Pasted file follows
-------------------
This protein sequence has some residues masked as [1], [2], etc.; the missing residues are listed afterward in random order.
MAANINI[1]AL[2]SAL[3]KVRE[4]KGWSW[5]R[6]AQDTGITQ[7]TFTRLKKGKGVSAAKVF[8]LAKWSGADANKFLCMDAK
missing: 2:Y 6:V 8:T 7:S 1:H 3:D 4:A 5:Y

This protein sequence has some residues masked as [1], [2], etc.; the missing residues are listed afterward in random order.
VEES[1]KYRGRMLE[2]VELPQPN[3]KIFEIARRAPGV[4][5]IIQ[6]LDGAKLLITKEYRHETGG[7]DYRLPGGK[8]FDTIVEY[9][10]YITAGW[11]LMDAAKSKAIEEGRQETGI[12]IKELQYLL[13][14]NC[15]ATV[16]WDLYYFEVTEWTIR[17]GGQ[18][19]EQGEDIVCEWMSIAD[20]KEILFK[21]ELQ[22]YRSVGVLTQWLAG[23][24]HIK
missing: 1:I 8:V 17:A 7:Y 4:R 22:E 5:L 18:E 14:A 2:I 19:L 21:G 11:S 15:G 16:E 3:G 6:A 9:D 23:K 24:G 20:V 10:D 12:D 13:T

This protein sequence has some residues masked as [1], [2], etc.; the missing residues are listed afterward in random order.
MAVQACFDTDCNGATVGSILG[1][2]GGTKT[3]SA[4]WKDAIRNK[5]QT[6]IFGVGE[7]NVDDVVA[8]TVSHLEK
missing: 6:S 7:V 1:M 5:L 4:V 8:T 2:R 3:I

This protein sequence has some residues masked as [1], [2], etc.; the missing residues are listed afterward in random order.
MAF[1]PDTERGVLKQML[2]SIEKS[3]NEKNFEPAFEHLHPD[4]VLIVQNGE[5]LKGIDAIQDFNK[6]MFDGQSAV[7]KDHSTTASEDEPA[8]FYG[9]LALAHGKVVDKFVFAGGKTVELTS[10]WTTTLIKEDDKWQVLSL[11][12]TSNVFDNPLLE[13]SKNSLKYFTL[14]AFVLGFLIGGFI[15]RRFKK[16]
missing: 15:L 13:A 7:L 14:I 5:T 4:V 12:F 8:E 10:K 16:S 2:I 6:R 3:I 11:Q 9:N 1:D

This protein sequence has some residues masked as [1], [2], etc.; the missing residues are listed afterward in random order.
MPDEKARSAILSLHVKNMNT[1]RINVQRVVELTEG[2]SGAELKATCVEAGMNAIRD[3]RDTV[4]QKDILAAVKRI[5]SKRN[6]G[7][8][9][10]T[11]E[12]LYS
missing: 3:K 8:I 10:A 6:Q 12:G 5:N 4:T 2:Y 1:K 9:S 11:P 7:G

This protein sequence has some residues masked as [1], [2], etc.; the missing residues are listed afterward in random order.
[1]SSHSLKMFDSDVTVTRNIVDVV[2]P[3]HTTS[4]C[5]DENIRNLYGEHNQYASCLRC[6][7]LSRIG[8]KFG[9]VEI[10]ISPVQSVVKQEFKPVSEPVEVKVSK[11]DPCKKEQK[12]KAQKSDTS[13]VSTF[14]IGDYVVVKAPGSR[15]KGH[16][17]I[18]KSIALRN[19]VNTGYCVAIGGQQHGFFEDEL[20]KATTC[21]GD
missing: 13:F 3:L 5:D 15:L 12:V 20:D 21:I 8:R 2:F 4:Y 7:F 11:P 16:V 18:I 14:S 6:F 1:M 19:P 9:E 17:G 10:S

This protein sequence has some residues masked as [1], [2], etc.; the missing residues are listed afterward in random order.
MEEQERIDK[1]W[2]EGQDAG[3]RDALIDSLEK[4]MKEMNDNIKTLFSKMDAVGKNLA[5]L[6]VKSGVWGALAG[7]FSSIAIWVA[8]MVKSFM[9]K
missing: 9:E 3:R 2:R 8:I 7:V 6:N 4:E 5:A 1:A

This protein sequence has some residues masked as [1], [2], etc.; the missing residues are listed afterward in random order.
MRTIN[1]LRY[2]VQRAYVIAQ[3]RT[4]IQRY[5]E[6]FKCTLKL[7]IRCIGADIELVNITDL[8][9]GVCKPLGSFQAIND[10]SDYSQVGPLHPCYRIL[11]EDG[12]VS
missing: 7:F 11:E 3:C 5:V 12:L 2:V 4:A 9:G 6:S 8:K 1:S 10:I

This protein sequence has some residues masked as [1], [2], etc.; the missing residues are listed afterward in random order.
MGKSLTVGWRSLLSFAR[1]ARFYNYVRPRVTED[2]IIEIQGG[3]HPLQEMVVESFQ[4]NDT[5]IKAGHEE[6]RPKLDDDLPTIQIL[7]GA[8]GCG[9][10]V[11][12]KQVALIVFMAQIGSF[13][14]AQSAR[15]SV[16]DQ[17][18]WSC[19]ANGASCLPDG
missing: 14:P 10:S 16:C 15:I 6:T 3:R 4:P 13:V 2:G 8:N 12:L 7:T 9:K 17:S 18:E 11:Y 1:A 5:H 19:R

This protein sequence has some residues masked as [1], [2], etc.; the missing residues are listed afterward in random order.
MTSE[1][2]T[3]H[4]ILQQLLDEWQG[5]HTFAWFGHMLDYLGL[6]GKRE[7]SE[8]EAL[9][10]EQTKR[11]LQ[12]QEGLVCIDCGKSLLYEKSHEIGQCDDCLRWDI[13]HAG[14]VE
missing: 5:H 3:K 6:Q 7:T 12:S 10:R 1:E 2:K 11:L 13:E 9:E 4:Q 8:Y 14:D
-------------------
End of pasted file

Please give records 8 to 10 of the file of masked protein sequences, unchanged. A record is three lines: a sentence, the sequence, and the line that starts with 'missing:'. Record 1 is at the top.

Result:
This protein sequence has some residues masked as [1], [2], etc.; the missing residues are listed afterward in random order.
MRTIN[1]LRY[2]VQRAYVIAQ[3]RT[4]IQRY[5]E[6]FKCTLKL[7]IRCIGADIELVNITDL[8][9]GVCKPLGSFQAIND[10]SDYSQVGPLHPCYRIL[11]EDG[12]VS
missing: 7:F 11:E 3:C 5:V 12:L 2:V 4:A 9:G 6:S 8:K 1:S 10:I

This protein sequence has some residues masked as [1], [2], etc.; the missing residues are listed afterward in random order.
MGKSLTVGWRSLLSFAR[1]ARFYNYVRPRVTED[2]IIEIQGG[3]HPLQEMVVESFQ[4]NDT[5]IKAGHEE[6]RPKLDDDLPTIQIL[7]GA[8]GCG[9][10]V[11][12]KQVALIVFMAQIGSF[13][14]AQSAR[15]SV[16]DQ[17][18]WSC[19]ANGASCLPDG
missing: 14:P 10:S 16:C 15:I 6:T 3:R 4:P 13:V 2:G 8:N 12:L 7:T 9:K 17:S 18:E 11:Y 1:A 5:H 19:R

This protein sequence has some residues masked as [1], [2], etc.; the missing residues are listed afterward in random order.
MTSE[1][2]T[3]H[4]ILQQLLDEWQG[5]HTFAWFGHMLDYLGL[6]GKRE[7]SE[8]EAL[9][10]EQTKR[11]LQ[12]QEGLVCIDCGKSLLYEKSHEIGQCDDCLRWDI[13]HAG[14]VE
missing: 5:H 3:K 6:Q 7:T 12:S 10:R 1:E 2:K 11:L 13:E 9:E 4:Q 8:Y 14:D